Sir Andrew Green of MigrationWatch UK is a former diplomat, and thus skilled at making his points without frightening the horses. On this site today, he asks “what can be done?” about the right of Romanians and Bulgarians to enter the country on January 1 – in just over six weeks time or so – and, although he doesn’t quite put it this way, his answer is: “nothing much”. We could tighten access to out of work benefits, plus housing benefit, though not in-work benefits, since this would require “a renegotiation of the treaties”. In any event, as he points out, our Government has no powers to remove EU citizens unless they have been convicted of an offence which attracts a two year prison sentence: “put another way, those who come and are unable to support themselves (whatever their original intentions) cannot be forced to leave”. Sir Andrew is more optimistic about getting support from other European countries, such as Germany, France and Holland, for such a move than he is for obtaining it for tightening access to benefits.
Theoretically, he writes, “the Government could impose a quota on the number of national insurance numbers issued to nationals of Romania and Bulgaria. Alternatively, they could require new workers to apply for a work permit and only admit the highly skilled”. Today’s Daily Mail reports that this idea is championed by Nigel Mills and about 40 other Conservative backbenchers. However, “the European Commission would certainly take the Government to court and any such policies would be thrown out by the European Court of Justice, if British courts had not already done so”. In any event, I find it hard to imagine either the Liberal Democrats or the Government’s law officers – or, it is necessary to add, Sir Jeremy Heywood, the Cabinet Secretary – going along with this course. I may be wrong, but I read the message of Dominic Grieve’s recent speech at the City of London Guildhall as being that while Britain may choose either to stay in or leave the European institutions, it must not break the law, either way.
The Home Office seems to be taking the same view. It is quoted in the Mail as saying: “This government has extended transitional controls to the maximum period of December 31. There is no power to extend them further as we are bound by the terms of the Accession Treaties negotiated by the previous Government”. Sir Andrew writes that MigrationWatch predicts “that the UK population of these two nationalities will grow by between 30,000 and 70,000 in each of the first five years, with a central estimate of 50,000”. The Mail says that “any movement of this order would decimate Mr Cameron’s pledge to cut yearly net migration to the ‘tens of thousands’ by 2015″. However, it isn’t evident whether such an influx would show up in the figures in two year’s time. Sir Andrew notes that “it is not clear how many migrants will arrive in time to affect the immigration statistics in the period before the general election”.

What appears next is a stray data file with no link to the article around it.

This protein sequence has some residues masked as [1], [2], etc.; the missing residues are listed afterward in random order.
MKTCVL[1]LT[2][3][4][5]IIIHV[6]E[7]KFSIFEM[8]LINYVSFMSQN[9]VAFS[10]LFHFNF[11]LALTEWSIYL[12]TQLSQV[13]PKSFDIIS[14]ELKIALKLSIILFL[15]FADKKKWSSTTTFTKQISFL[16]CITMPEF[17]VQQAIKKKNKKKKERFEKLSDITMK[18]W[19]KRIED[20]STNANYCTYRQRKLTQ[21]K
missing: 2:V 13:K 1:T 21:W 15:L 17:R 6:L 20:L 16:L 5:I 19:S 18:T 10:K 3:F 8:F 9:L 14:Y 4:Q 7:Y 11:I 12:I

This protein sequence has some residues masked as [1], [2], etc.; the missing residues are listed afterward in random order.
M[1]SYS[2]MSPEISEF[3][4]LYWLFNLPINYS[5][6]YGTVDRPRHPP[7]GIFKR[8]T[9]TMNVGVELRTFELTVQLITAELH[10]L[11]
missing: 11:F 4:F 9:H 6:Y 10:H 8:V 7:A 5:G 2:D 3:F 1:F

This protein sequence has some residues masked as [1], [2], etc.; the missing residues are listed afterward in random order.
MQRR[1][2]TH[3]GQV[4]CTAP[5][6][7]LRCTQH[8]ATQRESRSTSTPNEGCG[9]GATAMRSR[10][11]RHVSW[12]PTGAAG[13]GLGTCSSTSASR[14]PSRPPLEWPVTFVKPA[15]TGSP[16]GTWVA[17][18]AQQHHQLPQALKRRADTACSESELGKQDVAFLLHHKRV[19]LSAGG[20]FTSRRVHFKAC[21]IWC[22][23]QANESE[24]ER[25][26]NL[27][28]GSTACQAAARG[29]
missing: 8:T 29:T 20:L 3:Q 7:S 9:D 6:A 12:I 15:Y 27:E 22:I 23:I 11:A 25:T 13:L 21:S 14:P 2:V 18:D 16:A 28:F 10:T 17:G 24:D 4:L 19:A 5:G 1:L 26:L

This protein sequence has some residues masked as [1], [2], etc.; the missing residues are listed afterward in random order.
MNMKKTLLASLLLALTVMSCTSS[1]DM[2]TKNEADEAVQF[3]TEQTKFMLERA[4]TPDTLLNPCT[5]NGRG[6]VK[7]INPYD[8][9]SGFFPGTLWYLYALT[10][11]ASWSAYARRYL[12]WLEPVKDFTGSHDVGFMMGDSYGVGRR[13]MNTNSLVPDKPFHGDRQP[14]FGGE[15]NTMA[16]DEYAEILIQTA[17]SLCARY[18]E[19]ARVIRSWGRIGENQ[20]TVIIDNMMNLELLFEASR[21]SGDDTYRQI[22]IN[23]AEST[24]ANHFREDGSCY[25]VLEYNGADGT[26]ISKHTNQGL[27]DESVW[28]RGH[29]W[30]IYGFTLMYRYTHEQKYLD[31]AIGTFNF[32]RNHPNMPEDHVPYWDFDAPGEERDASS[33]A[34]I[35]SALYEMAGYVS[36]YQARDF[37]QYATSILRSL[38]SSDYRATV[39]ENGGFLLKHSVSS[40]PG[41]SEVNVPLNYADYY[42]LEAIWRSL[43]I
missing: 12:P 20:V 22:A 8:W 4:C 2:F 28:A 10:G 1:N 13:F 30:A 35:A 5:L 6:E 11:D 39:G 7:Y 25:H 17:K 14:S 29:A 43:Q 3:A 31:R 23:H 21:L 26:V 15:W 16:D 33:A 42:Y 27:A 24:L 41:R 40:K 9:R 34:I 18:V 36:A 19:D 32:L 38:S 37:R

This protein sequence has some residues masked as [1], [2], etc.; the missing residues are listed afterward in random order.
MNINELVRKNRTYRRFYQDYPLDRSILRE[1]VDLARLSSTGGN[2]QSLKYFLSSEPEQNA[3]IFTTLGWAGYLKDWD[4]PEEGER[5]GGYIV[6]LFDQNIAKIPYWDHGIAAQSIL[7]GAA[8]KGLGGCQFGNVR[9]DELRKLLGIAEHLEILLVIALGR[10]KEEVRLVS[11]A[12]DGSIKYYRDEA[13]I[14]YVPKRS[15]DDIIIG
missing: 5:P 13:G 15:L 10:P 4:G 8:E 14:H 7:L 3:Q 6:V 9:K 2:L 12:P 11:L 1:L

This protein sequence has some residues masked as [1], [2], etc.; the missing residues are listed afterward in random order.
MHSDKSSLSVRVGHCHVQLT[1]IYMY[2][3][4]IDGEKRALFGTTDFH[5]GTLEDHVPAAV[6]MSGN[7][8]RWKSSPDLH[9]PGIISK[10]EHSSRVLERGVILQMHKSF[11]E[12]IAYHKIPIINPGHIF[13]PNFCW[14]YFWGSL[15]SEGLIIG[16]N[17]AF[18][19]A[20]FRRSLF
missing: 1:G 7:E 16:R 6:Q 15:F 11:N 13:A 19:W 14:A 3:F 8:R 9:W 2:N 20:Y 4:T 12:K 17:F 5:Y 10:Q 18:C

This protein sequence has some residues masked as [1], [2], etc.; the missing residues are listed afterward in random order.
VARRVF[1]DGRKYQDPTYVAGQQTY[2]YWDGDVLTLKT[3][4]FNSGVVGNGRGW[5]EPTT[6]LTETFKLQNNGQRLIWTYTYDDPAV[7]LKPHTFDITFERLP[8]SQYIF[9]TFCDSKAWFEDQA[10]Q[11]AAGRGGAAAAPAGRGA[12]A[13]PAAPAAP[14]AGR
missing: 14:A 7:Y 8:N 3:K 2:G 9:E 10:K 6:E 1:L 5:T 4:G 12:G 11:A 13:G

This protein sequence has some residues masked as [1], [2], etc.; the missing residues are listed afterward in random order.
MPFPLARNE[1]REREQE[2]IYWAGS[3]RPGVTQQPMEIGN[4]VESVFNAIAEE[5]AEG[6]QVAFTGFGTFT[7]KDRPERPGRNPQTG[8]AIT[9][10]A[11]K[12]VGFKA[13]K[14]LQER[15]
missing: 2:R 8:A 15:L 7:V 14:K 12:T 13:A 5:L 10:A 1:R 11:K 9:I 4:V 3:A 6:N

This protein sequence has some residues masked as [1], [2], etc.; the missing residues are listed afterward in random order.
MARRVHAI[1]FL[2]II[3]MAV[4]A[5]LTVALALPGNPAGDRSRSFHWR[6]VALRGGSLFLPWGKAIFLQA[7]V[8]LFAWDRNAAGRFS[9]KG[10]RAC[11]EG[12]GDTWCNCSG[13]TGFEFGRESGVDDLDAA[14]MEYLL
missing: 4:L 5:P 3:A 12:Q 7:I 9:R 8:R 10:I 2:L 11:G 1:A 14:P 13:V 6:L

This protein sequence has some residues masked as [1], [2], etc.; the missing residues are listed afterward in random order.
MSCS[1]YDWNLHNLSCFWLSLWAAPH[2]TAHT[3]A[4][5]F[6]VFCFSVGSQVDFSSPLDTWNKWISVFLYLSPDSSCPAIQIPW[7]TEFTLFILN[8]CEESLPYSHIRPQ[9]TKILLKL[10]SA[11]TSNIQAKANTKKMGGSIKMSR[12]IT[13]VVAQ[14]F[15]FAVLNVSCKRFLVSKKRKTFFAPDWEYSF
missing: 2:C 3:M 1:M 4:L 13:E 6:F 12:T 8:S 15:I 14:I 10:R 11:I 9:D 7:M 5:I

He also points out that only Ireland and Sweden joined us in opening our borders to the Poles and others in 2004, and that all other EU countries are doing so this time round. None the less, the pattern of events next year may well be as follows. Whatever the size of the movement of Romanians and Bulgarians into Britain in the early months of 2014, it is unlikely to be under-reported in Fleet Street and elsewhere. That would set up Nigel Farage’s new year speaking tour up nicely during the run-in to the European elections. If UKIP tops the poll in May, it will doubtless rise in the polls from its present standing of roughly ten per cent. David Cameron will then be faced with the task, since the party takes votes disproportionately from the Conservatives, of squeezing it down to three per cent or so in less than a year. This looks to be rather a tall order. (And by the way, any statistical confirmation of a large influx will damage Theresa May’s leadership ambitions, perhaps irreparably.)
All the available opinion polling suggests that the EU is not a major issue for voters. And one way of reading the evidence it provides is that while voters believe immigration is an important matter for the country, it doesn’t have the same salience for them and their families. This may change if the number of Romanians and Bulgarians that enters is near the middle or top range of MigrationWatch’s estimate. The Conservative leadership should therefore be looking to find the best political solution possible to the problem, in order both to free itself from the shackles of the EU issue (being bound by them has done it little good over the last 20 years) and, far more importantly, to do the right thing for the country. Given Cameron’s lack of room for manoevre, the best course he could take would be to announce that his personal view is now that Britain should leave the EU unless its commitment to the free movement of people is torn up in any renegotiation – which, of course, it won’t be.